"...Salomon said he was asked to lie and misrepresent financial data to the Pentagon's Defense Contract Audit Agency. He once found a financial journal entry that was accompanied by a card that stated, 'Do not show to auditors.'..."
By WARREN P. STROBEL
McClatchy Newspapers | November 21, 2010
KABUL, Afghanistan -- A corporate whistle-blower, whose evidence of fraud led to one of the largest fines ever against a war-zone contractor, said that he was ordered to facilitate bribes, keep information from government auditors and inflate overhead rates.
Former Louis Berger Group employee Harold Salomon, in his first interview since the case was settled earlier this month, said he came to believe the New Jersey firm hired him because executives calculated that the Haitian immigrant would not uncover their defrauding of U.S. taxpayers.
"Me being an immigrant would be easy prey," he said. They thought "I would not understand anything."
Louis Berger agreed Nov. 5 to pay $69.3 million in civil and criminal penalties and accept a "deferred prosecution," which means federal charges would be dropped only if the firm complies with its court agreement with the government. The deal, however, allows the firm to continue competing for U.S. government contracts.
Louis Berger is among the U.S. Agency for International Development's largest contractors in Afghanistan.
Salomon, who worked as a financial analyst for Louis Berger from 2002 to 2006, described a culture of fraud that permeated much of the company.
He said his first clue that something was amiss came just three months into the job, when he was told to send an inexplicable $35,000 wire transfer to an individual overseas. He questioned his superior, who told him to send the money anyway, and then asked for a confirmation email from the overseas recipient. The response he got: "I was told it was 'grease money'" - in other words, a bribe.
Salomon, who declined to identify his superiors by name, spoke to McClatchy in a telephone interview from the United States.
Louis Berger spokeswoman Holly Fisher declined to comment on the specifics of Salomon's experiences at the company.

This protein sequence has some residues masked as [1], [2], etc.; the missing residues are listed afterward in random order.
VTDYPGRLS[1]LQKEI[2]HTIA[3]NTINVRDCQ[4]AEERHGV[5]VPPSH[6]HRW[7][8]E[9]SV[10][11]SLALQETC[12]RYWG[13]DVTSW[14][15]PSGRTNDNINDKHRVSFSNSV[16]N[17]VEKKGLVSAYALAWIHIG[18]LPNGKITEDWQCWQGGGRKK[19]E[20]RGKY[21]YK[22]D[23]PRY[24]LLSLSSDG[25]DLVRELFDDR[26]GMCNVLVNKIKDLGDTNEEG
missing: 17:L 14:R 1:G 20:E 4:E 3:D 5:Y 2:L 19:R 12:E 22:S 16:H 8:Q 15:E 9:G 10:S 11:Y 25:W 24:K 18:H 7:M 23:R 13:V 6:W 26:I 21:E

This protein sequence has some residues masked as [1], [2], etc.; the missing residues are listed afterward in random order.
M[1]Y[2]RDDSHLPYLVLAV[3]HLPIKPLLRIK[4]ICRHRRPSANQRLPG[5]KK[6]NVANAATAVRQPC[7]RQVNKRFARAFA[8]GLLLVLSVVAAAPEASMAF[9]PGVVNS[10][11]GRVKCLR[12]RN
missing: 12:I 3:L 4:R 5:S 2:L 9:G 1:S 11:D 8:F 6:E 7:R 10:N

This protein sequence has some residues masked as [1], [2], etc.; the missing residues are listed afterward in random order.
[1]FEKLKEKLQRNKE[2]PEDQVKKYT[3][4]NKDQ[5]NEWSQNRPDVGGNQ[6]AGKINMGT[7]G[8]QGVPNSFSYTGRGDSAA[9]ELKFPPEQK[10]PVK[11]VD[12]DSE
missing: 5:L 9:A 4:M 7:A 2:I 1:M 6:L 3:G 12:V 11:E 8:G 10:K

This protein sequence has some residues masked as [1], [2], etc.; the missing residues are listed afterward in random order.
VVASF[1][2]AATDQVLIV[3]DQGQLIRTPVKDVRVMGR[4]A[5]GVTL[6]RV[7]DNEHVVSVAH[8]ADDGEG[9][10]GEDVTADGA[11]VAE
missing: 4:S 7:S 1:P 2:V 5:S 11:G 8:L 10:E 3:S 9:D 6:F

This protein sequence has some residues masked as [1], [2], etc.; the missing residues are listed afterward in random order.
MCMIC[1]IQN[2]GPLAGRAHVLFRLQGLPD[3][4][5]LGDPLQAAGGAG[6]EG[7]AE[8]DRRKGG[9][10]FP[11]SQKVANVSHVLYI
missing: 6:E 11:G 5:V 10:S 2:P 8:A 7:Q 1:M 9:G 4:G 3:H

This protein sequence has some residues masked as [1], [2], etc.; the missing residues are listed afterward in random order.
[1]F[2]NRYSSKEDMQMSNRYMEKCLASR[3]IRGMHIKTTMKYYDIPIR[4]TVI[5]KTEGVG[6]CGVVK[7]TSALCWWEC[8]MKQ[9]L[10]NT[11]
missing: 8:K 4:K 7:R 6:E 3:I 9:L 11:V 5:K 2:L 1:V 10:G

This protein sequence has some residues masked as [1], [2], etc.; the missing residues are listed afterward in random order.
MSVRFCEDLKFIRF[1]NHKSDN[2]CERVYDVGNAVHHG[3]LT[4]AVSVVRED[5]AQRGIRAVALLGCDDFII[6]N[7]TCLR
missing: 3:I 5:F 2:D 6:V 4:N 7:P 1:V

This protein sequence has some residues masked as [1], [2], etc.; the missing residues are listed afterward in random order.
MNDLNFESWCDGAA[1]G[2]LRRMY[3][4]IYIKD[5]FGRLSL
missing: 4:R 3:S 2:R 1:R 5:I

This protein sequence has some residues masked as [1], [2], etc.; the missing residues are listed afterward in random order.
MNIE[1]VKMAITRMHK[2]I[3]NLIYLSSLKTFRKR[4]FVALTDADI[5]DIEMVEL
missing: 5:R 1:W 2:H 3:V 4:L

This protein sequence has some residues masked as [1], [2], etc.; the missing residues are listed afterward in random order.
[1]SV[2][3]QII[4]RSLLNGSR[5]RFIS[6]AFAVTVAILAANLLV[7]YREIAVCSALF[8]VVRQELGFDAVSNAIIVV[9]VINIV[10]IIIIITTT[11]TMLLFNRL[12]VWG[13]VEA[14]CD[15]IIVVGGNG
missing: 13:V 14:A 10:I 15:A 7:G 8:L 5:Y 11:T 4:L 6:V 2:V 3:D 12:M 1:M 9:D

"This matter was settled with the parties involved - the U.S. government, Mr. Salomon and the Louis Berger Group - on November 5, 2010. The Louis Berger Group has undertaken comprehensive improvements to its internal controls, policies and structures, which form the foundation of the company's systems going forward. We see no reason to comment further on these matters," she said in an e-mailed statement.
The firm acknowledged overbilling the U.S. government, in what federal court documents and sources said was a complicated mathematical scheme to manipulate contract overhead rates.
Salomon said he once came across a document, misplaced in a stack of papers, that was a "menu of fraud." Meant as an analysis for a senior company official, it contained columns showing various options for increasing Louis Berger's profit by including different overhead costs.
Salomon said he was asked to lie and misrepresent financial data to the Pentagon's Defense Contract Audit Agency. He once found a financial journal entry that was accompanied by a card that stated, "Do not show to auditors." He took it to his boss, who, he said, exclaimed, "Holy cow, we cannot show (them) this." The note was taken from him and, he believes, destroyed.
He eventually decided he had to leave the company in order to report what was going on. He took large amounts of data with him that he later turned over to federal investigators. "It was just an accident" that I had the information, he said, "I worked long hours at home."
On the advice of a colleague, Salomon contacted agents from the Defense Criminal Investigative Service. He soon became worried that Louis Berger would try to blame him for the fraud and hired a law firm, Phillips & Cohen.
Under federal whistle-blower statutes, Salomon can receive 15 percent to 25 percent of the court award. He said he would give half that amount, which is still to be determined, to a charity for Haiti he founded.
Salomon said he first became familiar with corruption in his native Haiti, where he worked from 1986 to 1993. Now, he said, "I have seen corruption in a way that I didn't anticipate or I didn't know could happen in the United States."